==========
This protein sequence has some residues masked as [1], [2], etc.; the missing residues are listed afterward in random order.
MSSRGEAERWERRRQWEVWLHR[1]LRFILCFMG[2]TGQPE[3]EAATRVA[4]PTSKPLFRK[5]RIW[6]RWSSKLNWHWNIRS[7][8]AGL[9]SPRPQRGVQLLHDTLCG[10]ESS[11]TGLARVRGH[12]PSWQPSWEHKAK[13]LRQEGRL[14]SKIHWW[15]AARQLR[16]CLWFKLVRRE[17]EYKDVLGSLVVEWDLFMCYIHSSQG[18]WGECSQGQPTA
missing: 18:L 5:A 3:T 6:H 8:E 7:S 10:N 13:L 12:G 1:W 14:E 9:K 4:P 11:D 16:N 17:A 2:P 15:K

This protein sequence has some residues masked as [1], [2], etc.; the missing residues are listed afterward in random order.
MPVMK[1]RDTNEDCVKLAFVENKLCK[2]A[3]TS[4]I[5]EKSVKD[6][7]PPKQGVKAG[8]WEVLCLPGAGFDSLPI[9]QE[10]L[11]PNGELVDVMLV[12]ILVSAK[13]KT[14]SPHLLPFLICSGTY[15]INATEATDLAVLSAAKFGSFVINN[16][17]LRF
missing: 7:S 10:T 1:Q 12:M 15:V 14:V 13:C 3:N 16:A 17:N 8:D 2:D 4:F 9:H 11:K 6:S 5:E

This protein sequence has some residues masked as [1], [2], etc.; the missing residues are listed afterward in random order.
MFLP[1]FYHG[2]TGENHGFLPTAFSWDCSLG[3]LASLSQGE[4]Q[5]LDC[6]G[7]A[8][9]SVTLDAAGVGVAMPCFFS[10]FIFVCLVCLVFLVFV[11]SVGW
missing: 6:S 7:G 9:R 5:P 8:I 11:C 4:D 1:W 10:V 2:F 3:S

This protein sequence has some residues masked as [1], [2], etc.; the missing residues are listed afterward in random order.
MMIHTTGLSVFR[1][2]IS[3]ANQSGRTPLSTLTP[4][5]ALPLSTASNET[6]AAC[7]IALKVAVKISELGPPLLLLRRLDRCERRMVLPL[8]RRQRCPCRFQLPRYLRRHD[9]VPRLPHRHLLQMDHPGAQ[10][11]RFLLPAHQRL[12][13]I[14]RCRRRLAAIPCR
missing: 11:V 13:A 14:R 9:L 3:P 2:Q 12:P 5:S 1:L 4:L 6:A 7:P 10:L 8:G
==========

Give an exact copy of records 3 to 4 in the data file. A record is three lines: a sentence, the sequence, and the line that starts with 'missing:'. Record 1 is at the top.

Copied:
This protein sequence has some residues masked as [1], [2], etc.; the missing residues are listed afterward in random order.
MFLP[1]FYHG[2]TGENHGFLPTAFSWDCSLG[3]LASLSQGE[4]Q[5]LDC[6]G[7]A[8][9]SVTLDAAGVGVAMPCFFS[10]FIFVCLVCLVFLVFV[11]SVGW
missing: 6:S 7:G 9:R 5:P 8:I 11:C 4:D 1:W 10:V 2:F 3:S

This protein sequence has some residues masked as [1], [2], etc.; the missing residues are listed afterward in random order.
MMIHTTGLSVFR[1][2]IS[3]ANQSGRTPLSTLTP[4][5]ALPLSTASNET[6]AAC[7]IALKVAVKISELGPPLLLLRRLDRCERRMVLPL[8]RRQRCPCRFQLPRYLRRHD[9]VPRLPHRHLLQMDHPGAQ[10][11]RFLLPAHQRL[12][13]I[14]RCRRRLAAIPCR
missing: 11:V 13:A 14:R 9:L 3:P 2:Q 12:P 5:S 1:L 4:L 6:A 7:P 10:L 8:G